I have been using
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sudo haltluan0ma wrote:I use "sudo init 0" to shutdown. save some typing.
Yes, that is true for Linux on the pi, but it can be very different for other similar operating systems. Here is just one example. Take Solaris UNIX for instance where you only want to do a Halt as an absolute last resort. That is why it is good practice to use the command that offers the cleanest shutdown among various Linux/UNIX operating systems so you don't make a fatal mistake:penguintutor wrote:Halt actually calls the shutdown command.
as taken from the Linux man page for halt:
"this simply invokes the shutdown(8) tool with the appropriate arguments"
This is very common in the corporate world. In my last few positions I worked with other system administrators who were many times simultaneously logged into the same machines from various locations in the building. In my most recent position we had 100 UNIX/Linux servers running a myriad of different applications, and all kinds of people were logged in from simple terminals simultaneously (system administrators, software developers, software testers, users running applications, outside vendors installing or running applications or repairing hardware, etc.).penguintutor wrote: It's true that the shutdown command can be used to send out a message to users about the impending shutdown, but how many people manage a system where multiple users are connected via a terminal / command shell session these days?
Do you have any source for this information? I have checked and I cannot find anything about an unclean shutdownandrum99 wrote:You should not get in the habit of using 'sudo halt' to shutdown your Pi as on other UNIX systems this performs an immediate unclean shutdown
How about this:SimonSmall wrote:Do you have any source for this information? I have checked and I cannot find anything about an unclean shutdown.andrum99 wrote:You should not get in the habit of using 'sudo halt' to shutdown your Pi as on other UNIX systems this performs an immediate unclean shutdown
I suggest that you give it a try. Get a job as a system administrator and make sure that this is the very first thing that you do on your first day at work. To kick it up a notch, open a bunch of terminals to various servers; a very common every day task for a system administrator (Open terminals to some Linux servers, Solaris servers, HP-UX servers, and throw in a couple AIX servers as well). Now run the halt command on all of them. The next day, when you are told to hold the lettuce on the Whopper you are making at Burger King, it will give you plenty of time to ponder what happened.SimonSmall wrote: Do you have any source for this information? I have checked and I cannot find anything about an unclean shutdown
No, halt takes very limited options, many of them dangerous. shutdown is the only method that allows to specify a time delay and message, and the only method that would be acceptable on a production server. (In a non-emergency.)SimonSmall wrote:* Using sudo halt with additional parameters can provide the message and other options to shutdown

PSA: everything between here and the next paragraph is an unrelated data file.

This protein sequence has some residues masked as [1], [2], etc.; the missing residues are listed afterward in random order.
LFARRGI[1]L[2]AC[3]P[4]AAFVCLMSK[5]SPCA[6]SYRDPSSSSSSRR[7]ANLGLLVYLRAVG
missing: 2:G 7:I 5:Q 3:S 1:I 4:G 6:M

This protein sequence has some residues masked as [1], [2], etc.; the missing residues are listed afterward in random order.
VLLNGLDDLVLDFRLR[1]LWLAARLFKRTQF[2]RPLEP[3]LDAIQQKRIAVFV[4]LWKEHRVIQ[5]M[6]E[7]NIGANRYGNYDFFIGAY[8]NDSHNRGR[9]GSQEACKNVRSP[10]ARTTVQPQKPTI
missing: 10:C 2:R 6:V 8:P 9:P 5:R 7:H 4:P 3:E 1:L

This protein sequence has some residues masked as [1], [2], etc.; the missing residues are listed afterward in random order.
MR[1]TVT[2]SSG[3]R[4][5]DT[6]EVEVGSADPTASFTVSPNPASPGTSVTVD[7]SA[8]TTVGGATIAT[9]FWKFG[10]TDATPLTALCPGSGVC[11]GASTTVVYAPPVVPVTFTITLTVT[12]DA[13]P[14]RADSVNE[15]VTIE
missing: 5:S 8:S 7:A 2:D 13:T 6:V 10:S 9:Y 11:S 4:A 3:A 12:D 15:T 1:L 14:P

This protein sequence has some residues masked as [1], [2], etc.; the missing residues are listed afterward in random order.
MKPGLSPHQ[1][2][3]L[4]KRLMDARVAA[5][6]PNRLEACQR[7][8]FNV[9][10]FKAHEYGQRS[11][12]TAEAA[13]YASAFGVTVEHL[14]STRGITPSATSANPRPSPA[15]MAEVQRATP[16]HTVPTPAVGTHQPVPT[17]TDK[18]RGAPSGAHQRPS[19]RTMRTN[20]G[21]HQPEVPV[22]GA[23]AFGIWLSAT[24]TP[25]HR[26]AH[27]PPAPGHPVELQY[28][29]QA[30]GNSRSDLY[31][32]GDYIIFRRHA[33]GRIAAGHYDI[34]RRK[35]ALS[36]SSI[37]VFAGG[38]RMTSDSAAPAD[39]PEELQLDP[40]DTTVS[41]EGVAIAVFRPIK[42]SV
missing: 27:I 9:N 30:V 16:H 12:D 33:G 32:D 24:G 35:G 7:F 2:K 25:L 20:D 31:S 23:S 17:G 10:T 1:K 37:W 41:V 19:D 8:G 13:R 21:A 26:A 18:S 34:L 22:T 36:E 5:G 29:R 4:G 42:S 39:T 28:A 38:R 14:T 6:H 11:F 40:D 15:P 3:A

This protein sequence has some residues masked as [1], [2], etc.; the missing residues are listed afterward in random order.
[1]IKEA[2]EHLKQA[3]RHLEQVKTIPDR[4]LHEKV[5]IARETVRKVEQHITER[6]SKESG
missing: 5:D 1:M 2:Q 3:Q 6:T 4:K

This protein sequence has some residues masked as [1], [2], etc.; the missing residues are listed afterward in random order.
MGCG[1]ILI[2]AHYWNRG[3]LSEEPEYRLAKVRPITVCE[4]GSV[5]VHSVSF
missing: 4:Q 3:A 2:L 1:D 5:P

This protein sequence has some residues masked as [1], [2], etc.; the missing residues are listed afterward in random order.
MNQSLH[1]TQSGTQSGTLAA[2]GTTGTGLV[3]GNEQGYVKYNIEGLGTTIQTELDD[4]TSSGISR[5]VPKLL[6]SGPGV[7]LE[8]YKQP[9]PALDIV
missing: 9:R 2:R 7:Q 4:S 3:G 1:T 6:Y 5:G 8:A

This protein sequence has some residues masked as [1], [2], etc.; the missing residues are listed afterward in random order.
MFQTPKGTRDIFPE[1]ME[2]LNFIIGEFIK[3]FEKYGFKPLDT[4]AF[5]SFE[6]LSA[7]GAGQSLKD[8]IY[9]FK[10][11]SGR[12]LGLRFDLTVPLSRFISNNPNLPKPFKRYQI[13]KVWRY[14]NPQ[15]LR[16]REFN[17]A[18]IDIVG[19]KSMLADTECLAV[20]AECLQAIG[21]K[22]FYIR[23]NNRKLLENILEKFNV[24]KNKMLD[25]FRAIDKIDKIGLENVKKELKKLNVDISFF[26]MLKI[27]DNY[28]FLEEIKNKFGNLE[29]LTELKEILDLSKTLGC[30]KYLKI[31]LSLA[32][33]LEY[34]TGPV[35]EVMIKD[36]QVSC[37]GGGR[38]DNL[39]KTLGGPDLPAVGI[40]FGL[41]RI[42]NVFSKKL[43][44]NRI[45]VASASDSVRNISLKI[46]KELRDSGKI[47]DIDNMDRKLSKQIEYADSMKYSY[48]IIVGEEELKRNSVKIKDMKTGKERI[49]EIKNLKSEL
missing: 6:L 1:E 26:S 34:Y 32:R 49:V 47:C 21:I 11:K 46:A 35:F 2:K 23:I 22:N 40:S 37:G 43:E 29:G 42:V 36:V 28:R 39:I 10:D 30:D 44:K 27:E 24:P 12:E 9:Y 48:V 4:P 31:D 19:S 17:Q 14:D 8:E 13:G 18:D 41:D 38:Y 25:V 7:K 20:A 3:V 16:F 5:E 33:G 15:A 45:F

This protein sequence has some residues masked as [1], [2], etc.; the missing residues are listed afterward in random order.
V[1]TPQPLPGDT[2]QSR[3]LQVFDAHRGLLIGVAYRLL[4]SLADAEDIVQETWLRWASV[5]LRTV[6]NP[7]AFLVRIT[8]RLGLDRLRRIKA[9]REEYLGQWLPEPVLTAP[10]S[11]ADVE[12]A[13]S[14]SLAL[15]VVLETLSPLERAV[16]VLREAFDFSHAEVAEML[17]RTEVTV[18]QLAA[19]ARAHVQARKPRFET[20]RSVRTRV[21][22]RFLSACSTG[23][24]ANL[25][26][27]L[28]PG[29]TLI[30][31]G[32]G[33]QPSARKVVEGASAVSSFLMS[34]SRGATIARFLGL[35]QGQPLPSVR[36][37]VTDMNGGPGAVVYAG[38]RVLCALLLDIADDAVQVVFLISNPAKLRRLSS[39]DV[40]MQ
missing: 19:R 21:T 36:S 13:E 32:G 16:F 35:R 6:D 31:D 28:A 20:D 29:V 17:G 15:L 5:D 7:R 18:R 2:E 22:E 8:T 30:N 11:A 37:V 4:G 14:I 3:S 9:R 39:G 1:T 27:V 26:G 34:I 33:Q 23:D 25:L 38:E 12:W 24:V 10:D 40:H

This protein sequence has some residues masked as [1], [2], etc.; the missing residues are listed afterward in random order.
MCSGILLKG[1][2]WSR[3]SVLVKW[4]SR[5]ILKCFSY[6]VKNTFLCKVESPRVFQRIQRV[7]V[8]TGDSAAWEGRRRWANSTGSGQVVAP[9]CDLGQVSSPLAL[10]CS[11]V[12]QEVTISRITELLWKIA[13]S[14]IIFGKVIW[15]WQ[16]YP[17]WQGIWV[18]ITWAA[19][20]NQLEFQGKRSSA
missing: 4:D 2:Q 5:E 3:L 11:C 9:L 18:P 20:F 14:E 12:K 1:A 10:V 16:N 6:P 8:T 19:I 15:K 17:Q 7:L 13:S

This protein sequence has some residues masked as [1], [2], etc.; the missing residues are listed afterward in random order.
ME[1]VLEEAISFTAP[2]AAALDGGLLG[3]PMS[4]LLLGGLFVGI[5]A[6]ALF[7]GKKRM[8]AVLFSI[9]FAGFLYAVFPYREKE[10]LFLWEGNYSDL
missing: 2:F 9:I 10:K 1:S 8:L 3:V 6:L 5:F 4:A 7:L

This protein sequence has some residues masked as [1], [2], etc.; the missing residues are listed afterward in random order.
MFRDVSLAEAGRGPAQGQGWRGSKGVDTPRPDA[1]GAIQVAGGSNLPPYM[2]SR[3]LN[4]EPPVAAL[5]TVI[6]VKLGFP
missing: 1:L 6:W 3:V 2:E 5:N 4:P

There is a difference between "halt -f" (instant halt) and "poweroff -f" (instant poweroff). The Pi can have the SoC put into a low-power state.* The Pi cannot have the power turned off by the software, so halt / poweroff does not matter
Suspect that will get you fired regardless of whether you do a clean shutdown or not.Now run the halt command on all of them.
you have to power cycle it though on the later boards there is a reset headercantfindausername wrote:Sorry to take this topic on possibly another tangent, but once we've sent the shutdown command and its just sat there with the red PWR light on, how can we restart it? Is it a case of unplugging and plugging back in? Reason I ask is because I want it all hidden, so pulling power is not going to be easy. Is there any other way to restart the pi after shutdown?
Thanks RaTTuS for the reply. So sending the 'sudo shutdown -h now' will send it to a sort of hibernated state, which you can then reboot/restore from with the -r switch? And while its in the hibernated state you can still ssh to it?RaTTuS wrote: you have to power cycle it though on the later boards there is a reset header
but if it's hidden away then you don't need to
sudo shutdown - h now
sudo shutdown -r now
to reboot it.
Actually quite a few. Since one of the goals of the Raspberry Pi Foundation is to get them into classrooms, I could see a case where an entire school could be logged into one Pi.penguintutor wrote:how many people manage a system where multiple users are connected via a terminal / command shell session these days?